China’s Spying Seeks Secret US Info

China is ramping up espionage efforts in the United States. One key component of their strategy is to recruit U.S. citizens to join clandestine defense organizations and pass along information to Chinese handlers. From the Associated Press:

He had been a seemingly all-American, clean-cut guy: No criminal record. Engaged to be married. A job teaching English overseas. In letters to the judge, loved ones described the 29-year-old Midwesterner as honest and caring—a good citizen. His fiancee called him “Mr. Patriot.”

Such descriptions make the one that culminated in the courtroom all the more baffling: Glenn Shriver was also a spy recruit for China. He took $70,000 from individuals he knew to be Chinese intelligence officers to try to land a job with a U.S. government agency—first the State Department and later the CIA.

And Shriver is just one of at least 57 defendants in federal prosecutions since 2008 charging conspiracies with China or efforts to pass classified information, sensitive technology or trade secrets to intelligence operatives, state-sponsored entities, private individuals or businesses in China, according to an Associated Press review of U.S. Justice Department cases.

Of those, nine are awaiting trial, and two are considered fugitives. The other defendants have been convicted, though some are yet to be sentenced.

Despite denials from Beijing, counterintelligence experts say the cases reveal the Chinese as among the most active espionage offenders in America today, paying more money and going to greater lengths to glean whatever information they can from the United States.

For years, U.S. counterintelligence experts have cited a growing espionage threat from China, the product of an ever-more competitive world in which technology is as vital as political intelligence—but a sign, too, of China’s increasing prosperity, persistence and patience.

Besides espionage, the Chinese government is also believed to have sophisticated abilities in cyber espionage , rendering them capable of penetrating American cyber security, both into private businesses and government bureaus. From USA Today:

China was fully into cyber-spying by 2003 when a Chinese black-ops team, designated Titan Rain, roamed deep inside U.S. Department of Defense networks. By 2006, corporations in the U.S. and Europe were  heavily infiltrated by China and other nation-states, says Paller. A watershed warning came in December 2007.  Jonathan Evans, Britain’s Director-General of MI5, cautioned 300 senior execs to guard against Internet assaults from “Chinese state organizations.”  Such attacks, Evans warned, are designed to “defeat best-practice IT security systems.”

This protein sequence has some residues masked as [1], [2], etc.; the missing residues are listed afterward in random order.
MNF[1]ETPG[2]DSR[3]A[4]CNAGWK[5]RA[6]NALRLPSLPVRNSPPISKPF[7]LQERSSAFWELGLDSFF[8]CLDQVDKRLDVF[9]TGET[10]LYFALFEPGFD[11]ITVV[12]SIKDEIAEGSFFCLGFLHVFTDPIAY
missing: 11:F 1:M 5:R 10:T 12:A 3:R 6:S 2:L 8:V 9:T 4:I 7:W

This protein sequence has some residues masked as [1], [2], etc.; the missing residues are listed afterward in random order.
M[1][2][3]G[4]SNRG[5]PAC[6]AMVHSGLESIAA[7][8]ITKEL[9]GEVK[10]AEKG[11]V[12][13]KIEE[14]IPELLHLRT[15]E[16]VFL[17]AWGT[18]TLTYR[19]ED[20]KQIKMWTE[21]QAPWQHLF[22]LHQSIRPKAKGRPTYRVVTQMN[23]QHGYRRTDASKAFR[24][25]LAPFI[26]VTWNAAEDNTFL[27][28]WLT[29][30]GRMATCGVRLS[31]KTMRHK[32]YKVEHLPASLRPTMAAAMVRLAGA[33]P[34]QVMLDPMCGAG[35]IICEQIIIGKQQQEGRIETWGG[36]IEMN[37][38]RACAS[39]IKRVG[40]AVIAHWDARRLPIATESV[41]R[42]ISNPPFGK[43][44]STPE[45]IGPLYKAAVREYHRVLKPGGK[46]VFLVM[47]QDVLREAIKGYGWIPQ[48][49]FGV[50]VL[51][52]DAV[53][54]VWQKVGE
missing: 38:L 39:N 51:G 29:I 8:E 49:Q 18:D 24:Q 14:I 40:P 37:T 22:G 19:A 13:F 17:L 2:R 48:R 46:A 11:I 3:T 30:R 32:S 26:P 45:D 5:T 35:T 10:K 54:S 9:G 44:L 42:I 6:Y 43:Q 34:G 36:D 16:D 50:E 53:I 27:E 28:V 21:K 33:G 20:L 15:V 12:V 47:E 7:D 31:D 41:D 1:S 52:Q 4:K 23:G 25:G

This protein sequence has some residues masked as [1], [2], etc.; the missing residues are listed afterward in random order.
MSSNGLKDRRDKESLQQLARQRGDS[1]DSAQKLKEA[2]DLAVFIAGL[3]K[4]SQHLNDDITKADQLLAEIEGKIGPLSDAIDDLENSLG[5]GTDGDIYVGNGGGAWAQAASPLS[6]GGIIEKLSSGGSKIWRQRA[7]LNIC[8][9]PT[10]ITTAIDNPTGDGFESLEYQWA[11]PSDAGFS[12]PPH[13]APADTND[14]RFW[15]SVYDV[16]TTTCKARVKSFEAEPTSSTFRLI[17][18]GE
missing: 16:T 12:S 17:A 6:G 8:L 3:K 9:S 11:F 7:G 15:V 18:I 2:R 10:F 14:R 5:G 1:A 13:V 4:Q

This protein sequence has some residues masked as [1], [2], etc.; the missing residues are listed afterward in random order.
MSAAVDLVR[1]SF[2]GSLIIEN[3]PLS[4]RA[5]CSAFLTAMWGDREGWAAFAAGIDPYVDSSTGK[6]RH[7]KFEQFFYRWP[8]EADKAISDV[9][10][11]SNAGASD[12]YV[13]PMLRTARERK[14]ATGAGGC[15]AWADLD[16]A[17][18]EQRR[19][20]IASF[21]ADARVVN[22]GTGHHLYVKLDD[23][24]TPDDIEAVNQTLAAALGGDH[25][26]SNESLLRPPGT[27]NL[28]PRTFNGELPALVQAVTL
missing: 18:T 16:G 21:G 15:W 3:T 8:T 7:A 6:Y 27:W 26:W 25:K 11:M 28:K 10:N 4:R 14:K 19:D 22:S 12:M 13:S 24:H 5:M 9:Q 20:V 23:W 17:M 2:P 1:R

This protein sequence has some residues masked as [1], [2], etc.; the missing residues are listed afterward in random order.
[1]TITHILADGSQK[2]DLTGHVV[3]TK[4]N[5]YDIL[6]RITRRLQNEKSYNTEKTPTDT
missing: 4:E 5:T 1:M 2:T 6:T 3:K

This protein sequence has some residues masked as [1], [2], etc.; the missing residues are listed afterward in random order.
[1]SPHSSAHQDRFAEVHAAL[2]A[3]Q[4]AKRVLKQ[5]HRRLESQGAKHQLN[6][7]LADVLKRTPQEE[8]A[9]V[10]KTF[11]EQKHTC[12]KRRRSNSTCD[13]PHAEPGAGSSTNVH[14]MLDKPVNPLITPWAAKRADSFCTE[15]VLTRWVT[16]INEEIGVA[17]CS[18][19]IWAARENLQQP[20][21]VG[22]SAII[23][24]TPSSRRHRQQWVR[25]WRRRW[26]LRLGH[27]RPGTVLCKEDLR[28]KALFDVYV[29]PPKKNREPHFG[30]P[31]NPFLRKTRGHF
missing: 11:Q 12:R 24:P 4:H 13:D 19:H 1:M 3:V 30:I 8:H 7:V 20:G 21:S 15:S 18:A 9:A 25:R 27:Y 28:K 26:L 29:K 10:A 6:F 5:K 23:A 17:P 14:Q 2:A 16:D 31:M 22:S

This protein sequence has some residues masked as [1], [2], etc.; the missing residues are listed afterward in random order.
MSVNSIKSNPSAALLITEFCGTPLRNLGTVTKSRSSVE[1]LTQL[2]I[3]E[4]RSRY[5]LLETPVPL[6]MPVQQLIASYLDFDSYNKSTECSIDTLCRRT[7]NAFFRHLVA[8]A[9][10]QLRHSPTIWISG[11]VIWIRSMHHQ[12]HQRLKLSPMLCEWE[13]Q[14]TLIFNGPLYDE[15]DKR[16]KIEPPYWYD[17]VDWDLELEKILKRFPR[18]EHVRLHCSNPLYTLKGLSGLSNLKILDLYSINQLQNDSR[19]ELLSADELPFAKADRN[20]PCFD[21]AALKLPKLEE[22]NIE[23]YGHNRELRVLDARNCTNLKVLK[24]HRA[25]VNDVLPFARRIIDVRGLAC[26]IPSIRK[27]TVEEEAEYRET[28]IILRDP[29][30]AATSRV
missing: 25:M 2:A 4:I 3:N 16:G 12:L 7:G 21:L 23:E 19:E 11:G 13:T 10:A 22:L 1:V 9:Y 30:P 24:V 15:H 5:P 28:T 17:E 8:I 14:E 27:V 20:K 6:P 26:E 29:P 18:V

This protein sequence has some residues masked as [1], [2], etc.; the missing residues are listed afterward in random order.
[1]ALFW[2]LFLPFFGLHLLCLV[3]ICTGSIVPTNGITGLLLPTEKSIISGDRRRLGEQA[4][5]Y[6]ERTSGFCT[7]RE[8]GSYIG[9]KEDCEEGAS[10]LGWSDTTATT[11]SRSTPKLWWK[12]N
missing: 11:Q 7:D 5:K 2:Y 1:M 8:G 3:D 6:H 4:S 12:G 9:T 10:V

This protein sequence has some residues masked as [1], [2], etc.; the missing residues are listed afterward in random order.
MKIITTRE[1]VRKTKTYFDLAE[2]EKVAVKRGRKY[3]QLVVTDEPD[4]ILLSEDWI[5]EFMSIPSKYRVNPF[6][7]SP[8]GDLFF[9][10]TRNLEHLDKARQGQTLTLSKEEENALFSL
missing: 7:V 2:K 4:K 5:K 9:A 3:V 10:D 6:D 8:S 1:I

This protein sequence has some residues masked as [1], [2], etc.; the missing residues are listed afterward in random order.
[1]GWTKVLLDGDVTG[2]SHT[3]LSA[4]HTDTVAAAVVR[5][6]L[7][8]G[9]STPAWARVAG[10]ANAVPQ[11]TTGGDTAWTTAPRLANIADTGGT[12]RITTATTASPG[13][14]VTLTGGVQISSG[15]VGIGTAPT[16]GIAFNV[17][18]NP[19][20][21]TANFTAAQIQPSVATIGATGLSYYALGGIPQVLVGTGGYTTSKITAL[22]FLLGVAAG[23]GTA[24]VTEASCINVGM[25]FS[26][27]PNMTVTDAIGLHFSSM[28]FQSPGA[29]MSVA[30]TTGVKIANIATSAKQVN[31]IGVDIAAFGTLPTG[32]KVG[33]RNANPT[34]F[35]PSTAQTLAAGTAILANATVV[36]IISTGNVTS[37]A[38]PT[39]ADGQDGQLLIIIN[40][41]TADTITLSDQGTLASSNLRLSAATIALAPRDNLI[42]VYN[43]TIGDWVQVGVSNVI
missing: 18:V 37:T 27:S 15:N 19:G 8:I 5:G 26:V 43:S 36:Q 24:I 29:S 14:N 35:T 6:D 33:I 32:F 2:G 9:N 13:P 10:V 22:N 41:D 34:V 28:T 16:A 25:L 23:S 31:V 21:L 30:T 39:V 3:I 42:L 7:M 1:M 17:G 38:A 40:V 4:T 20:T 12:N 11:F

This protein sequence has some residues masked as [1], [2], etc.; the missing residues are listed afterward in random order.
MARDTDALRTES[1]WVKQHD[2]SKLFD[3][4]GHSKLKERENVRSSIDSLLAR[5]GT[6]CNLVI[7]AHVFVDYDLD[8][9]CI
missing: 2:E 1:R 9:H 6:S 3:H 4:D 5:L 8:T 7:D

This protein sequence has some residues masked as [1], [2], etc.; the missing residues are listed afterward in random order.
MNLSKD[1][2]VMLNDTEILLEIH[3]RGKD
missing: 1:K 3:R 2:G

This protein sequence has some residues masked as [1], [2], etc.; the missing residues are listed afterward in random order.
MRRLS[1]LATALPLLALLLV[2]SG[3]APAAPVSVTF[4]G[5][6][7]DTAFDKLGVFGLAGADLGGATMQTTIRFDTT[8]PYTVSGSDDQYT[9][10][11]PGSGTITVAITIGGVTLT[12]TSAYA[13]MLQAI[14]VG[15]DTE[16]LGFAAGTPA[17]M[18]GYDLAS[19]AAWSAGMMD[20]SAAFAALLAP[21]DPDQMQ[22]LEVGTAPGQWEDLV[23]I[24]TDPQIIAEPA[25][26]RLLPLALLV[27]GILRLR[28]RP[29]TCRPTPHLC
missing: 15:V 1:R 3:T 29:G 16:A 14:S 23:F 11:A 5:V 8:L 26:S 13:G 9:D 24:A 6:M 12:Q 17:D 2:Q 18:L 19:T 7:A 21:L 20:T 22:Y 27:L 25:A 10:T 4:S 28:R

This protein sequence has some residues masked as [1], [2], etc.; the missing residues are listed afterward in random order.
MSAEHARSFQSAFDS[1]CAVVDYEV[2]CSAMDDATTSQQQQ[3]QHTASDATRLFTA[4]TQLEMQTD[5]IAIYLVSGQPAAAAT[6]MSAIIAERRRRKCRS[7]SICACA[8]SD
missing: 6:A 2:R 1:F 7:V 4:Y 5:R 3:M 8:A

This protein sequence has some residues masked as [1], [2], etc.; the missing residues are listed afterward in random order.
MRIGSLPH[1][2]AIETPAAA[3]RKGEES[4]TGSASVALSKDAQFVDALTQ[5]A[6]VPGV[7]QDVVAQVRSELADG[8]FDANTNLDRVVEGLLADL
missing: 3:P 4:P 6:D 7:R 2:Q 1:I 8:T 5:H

Evans said at the time  ‘if you’re doing business in China, your company’s network and your company’s lawyer’s network are very likely being penetrated,’ ” says Paller.

Cyber-intruders today routinely go after corporations, their law firms — and even their public relations firms, according to an Evans-like warning issued by the FBI  last November.  “They’re after the corporate playbook,” says Paller.

China’s industrial espionage against the United States is part of their overall attempt to acquire defense and technology secrets to modernize their . Interestingly, not all espionage is directed from the Chinese government. State owned enterprises also have incentives to recruit spies. From STRATFOR:

First, the United States is a major target for Chinese industrial espionage. This is because it is a leader in technology development, particularly in military hardware desired by China’s expanding military, and a potential adversary at the forefront of Chinese defense thinking.

Second, while it is not the only country developing major new technologies in which China would be interested, the United States has been the most aggressive in prosecuting espionage cases against Chinese agents, thereby producing available data for us to work with. Since 2008, at least seven cases have been prosecuted each year in the United States against individuals spying for China. Five were prosecuted in 2007. Going back to about 2000, from one to three cases were prosecuted annually, and before that, less than one was prosecuted per year.

These cases show how Chinese state-run companies can have an interest in espionage in order to improve their own products, both for the success of their companies and in the national interest of China. The U.S. Department of Justice has not provided specific details on how the stolen defense-related technologies were intended to be used in China, so it is hard to tell whether they would have enhanced China’s military capability.

China takes a mosaic approach to intelligence, which is a wholly different paradigm than that of the West. Instead of recruiting a few high-level sources, the Chinese recruit as many low-level operatives as possible who are charged with vacuuming up all available open-source information and compiling and analyzing the innumerable bits of intelligence to assemble a complete picture. This method fits well with Chinese demographics, which are characterized by countless thousands of capable and industrious people working overseas as well as thousands more analyzing various pieces of the mosaic back home.



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